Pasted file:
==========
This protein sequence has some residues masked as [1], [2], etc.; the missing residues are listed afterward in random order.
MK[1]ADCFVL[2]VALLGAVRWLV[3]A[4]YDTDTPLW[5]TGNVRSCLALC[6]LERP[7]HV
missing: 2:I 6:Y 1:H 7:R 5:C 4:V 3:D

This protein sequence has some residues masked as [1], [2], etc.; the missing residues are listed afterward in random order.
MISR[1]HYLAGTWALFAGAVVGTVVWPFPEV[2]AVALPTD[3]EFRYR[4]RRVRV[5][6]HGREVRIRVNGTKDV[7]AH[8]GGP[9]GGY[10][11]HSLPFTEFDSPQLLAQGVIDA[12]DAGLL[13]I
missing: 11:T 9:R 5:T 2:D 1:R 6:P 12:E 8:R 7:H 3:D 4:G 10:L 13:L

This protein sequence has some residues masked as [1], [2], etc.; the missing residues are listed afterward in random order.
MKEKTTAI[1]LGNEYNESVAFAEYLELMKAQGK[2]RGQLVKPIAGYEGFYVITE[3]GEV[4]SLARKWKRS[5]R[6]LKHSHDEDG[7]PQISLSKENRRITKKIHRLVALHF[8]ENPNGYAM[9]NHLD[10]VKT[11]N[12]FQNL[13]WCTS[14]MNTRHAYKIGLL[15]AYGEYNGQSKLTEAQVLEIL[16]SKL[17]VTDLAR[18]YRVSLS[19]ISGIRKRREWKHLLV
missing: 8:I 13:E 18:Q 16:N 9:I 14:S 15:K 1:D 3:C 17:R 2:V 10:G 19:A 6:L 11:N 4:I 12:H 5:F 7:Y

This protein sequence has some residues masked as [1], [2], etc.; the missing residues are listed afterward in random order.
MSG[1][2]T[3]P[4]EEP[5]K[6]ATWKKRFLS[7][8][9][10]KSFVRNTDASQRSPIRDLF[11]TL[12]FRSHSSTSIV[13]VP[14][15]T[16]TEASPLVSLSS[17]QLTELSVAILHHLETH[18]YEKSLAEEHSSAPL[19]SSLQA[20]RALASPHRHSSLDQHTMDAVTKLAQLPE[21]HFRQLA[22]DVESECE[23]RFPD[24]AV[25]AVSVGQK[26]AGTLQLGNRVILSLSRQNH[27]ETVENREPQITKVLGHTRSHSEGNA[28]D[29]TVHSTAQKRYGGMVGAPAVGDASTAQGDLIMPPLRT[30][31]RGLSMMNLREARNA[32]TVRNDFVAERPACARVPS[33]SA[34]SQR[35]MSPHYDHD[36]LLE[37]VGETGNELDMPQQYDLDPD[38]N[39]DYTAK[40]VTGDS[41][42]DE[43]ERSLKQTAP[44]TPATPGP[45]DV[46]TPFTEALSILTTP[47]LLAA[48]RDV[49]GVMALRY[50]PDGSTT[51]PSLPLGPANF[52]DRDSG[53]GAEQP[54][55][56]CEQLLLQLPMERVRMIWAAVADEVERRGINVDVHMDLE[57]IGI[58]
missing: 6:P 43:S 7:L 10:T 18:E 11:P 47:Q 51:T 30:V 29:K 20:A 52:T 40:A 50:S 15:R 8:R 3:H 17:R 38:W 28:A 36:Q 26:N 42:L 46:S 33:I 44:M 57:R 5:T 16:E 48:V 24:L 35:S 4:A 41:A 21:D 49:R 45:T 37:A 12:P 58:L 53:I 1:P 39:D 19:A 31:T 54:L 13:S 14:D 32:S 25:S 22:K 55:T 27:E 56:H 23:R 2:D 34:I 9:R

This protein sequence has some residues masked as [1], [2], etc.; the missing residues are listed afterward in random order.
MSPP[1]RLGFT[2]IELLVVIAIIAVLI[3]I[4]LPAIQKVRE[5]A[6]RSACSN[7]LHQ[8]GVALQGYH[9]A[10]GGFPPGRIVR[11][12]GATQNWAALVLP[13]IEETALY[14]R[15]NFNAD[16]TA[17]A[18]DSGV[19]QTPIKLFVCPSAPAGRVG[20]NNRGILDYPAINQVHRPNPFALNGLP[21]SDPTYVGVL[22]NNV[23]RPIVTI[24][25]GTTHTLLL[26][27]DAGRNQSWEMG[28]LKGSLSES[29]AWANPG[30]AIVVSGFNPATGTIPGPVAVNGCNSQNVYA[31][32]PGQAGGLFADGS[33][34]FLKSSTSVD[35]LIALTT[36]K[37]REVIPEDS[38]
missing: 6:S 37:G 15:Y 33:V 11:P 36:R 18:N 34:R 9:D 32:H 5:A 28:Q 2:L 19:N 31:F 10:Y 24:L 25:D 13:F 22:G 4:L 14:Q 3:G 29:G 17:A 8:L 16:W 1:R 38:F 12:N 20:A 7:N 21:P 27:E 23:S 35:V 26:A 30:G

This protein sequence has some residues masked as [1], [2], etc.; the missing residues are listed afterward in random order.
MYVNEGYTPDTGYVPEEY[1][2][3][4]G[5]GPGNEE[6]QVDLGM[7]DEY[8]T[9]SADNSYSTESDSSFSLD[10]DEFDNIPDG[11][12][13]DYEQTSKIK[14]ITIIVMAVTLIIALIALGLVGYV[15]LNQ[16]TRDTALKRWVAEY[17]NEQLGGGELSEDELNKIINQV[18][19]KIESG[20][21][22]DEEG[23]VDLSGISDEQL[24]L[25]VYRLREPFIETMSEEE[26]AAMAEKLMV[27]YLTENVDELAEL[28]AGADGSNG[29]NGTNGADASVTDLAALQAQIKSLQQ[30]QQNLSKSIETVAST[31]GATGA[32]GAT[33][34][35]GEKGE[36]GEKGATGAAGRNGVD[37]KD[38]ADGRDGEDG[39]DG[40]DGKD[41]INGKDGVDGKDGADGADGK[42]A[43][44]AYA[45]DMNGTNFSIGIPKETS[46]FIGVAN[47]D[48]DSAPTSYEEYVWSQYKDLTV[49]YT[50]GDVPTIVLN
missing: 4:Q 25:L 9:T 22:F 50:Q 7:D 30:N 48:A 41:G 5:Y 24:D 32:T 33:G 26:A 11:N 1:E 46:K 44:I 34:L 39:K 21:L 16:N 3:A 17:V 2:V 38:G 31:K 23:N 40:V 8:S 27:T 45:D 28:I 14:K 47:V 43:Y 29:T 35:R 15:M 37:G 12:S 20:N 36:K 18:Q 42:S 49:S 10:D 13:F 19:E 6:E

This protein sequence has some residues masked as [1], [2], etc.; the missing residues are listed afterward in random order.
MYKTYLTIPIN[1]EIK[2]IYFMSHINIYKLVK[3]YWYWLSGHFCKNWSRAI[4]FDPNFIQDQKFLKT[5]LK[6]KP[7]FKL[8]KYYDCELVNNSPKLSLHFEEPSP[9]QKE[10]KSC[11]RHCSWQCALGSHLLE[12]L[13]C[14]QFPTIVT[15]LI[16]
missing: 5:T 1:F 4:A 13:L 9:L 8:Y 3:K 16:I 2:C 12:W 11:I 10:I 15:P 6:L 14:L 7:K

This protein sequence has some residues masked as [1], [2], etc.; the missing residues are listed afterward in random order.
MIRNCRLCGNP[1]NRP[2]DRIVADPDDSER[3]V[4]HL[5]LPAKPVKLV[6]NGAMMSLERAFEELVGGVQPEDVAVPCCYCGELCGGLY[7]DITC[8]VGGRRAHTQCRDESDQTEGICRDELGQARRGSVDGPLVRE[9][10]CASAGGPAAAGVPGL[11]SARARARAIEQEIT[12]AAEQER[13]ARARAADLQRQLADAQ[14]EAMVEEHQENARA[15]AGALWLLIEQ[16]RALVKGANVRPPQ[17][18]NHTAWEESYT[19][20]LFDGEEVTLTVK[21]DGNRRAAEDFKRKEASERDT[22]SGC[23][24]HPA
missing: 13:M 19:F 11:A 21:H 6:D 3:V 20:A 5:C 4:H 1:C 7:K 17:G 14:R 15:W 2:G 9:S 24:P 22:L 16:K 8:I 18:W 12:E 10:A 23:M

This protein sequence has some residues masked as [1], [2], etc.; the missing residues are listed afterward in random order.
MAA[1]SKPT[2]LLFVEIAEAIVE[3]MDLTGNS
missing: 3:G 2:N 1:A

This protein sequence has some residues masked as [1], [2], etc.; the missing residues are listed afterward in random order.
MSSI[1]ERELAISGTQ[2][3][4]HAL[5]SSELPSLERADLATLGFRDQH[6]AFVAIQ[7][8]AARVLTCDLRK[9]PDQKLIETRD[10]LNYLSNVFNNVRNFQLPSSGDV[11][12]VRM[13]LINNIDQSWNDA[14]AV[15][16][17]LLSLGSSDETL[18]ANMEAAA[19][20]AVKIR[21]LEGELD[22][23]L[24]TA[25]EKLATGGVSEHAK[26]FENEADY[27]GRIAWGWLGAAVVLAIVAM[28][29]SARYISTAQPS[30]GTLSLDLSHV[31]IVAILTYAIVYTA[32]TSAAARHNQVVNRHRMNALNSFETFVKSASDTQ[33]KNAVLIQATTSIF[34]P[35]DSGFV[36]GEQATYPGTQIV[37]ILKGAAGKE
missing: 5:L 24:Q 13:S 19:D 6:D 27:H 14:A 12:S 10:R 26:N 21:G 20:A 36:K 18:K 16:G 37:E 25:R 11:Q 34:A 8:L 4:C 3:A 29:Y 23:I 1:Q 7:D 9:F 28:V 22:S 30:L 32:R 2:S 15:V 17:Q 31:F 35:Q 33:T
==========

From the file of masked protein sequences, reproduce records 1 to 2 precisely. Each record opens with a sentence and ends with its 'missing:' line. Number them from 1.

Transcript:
This protein sequence has some residues masked as [1], [2], etc.; the missing residues are listed afterward in random order.
MK[1]ADCFVL[2]VALLGAVRWLV[3]A[4]YDTDTPLW[5]TGNVRSCLALC[6]LERP[7]HV
missing: 2:I 6:Y 1:H 7:R 5:C 4:V 3:D

This protein sequence has some residues masked as [1], [2], etc.; the missing residues are listed afterward in random order.
MISR[1]HYLAGTWALFAGAVVGTVVWPFPEV[2]AVALPTD[3]EFRYR[4]RRVRV[5][6]HGREVRIRVNGTKDV[7]AH[8]GGP[9]GGY[10][11]HSLPFTEFDSPQLLAQGVIDA[12]DAGLL[13]I
missing: 11:T 9:R 5:T 2:D 1:R 6:P 12:E 8:R 7:H 3:D 4:G 10:L 13:L